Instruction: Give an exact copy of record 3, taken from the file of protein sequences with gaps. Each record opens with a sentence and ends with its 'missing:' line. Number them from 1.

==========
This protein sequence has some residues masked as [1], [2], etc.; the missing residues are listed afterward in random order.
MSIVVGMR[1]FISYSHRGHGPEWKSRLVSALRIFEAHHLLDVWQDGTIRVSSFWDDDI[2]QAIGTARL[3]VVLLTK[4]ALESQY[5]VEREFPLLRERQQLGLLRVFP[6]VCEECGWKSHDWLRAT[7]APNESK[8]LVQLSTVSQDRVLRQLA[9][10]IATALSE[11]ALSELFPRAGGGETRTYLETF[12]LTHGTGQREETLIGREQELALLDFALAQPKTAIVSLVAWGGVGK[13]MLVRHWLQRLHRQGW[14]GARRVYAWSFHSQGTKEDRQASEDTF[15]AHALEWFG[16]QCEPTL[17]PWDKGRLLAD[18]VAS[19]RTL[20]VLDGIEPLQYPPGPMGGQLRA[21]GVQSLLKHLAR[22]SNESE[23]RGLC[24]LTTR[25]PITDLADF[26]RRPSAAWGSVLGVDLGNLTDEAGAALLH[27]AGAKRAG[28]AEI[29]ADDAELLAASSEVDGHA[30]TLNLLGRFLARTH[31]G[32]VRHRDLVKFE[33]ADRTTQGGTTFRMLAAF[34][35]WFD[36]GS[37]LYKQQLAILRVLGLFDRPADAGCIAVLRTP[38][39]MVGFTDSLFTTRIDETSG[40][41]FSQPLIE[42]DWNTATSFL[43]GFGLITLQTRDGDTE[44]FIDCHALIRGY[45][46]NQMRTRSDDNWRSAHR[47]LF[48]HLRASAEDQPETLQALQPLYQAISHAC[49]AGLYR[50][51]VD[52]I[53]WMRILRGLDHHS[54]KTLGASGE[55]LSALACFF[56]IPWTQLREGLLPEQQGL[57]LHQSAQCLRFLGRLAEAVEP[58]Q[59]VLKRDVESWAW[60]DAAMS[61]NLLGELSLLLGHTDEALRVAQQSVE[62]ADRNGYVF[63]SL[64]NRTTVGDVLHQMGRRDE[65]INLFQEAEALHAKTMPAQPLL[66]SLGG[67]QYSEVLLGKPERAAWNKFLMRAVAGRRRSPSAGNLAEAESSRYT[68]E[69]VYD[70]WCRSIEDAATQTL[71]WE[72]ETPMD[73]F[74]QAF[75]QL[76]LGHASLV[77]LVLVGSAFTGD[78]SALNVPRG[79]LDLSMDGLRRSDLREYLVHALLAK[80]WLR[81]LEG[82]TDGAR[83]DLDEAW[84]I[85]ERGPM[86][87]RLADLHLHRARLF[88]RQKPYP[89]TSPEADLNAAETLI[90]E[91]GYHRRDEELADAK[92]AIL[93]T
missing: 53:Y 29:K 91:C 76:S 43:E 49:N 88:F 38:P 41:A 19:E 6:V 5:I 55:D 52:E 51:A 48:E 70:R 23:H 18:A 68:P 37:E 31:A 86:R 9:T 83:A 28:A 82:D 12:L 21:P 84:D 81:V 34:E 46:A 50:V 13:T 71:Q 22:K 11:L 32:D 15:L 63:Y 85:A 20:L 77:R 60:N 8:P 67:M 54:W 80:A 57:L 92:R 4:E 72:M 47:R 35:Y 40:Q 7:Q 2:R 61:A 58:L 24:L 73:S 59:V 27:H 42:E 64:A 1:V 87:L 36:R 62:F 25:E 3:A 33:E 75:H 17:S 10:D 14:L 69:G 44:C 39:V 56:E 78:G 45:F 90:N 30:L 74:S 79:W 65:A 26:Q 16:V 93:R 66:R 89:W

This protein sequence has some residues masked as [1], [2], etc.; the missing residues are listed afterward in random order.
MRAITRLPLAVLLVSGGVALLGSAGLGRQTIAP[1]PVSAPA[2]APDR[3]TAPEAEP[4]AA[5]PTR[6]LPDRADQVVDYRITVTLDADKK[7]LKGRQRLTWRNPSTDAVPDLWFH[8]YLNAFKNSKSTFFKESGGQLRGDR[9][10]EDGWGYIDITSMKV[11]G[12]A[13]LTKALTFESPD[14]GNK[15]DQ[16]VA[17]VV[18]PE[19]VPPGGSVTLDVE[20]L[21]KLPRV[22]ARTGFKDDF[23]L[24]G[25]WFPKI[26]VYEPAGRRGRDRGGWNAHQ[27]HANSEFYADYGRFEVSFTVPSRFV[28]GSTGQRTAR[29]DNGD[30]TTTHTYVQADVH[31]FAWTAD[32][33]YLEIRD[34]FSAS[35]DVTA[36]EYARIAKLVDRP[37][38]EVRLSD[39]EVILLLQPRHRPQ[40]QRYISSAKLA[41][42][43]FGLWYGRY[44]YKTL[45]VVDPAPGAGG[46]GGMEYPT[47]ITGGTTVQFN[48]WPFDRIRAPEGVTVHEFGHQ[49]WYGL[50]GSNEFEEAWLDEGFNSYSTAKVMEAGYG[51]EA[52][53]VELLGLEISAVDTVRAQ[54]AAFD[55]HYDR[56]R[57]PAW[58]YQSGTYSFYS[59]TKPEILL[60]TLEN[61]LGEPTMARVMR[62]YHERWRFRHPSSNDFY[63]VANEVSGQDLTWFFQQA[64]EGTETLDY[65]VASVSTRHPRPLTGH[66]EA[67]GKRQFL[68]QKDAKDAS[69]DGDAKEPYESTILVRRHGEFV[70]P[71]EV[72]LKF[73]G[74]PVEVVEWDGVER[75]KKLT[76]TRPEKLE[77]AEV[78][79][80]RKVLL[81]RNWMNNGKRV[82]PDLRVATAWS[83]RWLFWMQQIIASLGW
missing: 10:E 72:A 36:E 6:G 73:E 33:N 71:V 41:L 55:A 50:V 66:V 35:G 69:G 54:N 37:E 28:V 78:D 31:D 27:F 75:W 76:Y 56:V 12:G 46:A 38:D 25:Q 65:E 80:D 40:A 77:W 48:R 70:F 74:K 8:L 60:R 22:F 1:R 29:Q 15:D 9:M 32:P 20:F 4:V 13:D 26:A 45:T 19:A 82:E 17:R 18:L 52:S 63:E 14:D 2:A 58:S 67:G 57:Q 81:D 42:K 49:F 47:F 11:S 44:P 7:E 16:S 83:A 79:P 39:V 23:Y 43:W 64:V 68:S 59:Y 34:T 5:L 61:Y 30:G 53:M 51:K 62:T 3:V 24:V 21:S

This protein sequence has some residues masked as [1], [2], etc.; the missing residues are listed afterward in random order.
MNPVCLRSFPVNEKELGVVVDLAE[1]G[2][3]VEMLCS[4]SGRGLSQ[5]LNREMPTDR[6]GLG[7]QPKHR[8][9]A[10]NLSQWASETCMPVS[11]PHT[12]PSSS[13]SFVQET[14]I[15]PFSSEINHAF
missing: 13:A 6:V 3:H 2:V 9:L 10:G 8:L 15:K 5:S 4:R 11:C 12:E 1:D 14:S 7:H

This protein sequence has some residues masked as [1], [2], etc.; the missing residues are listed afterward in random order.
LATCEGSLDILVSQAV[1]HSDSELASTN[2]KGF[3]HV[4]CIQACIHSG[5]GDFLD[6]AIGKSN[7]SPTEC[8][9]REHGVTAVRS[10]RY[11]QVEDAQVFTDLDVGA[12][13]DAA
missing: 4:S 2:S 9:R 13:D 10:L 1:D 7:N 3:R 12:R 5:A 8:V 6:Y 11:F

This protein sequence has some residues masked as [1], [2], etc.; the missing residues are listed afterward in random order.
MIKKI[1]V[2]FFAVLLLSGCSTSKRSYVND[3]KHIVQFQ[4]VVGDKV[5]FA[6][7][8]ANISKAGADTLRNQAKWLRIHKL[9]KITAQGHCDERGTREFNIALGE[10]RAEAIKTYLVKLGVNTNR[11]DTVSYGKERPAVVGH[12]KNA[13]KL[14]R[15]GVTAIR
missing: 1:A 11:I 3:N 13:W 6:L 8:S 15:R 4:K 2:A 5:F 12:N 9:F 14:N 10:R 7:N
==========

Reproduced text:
This protein sequence has some residues masked as [1], [2], etc.; the missing residues are listed afterward in random order.
MNPVCLRSFPVNEKELGVVVDLAE[1]G[2][3]VEMLCS[4]SGRGLSQ[5]LNREMPTDR[6]GLG[7]QPKHR[8][9]A[10]NLSQWASETCMPVS[11]PHT[12]PSSS[13]SFVQET[14]I[15]PFSSEINHAF
missing: 13:A 6:V 3:H 2:V 9:L 10:G 8:L 15:K 5:S 4:R 11:C 12:E 1:D 14:S 7:H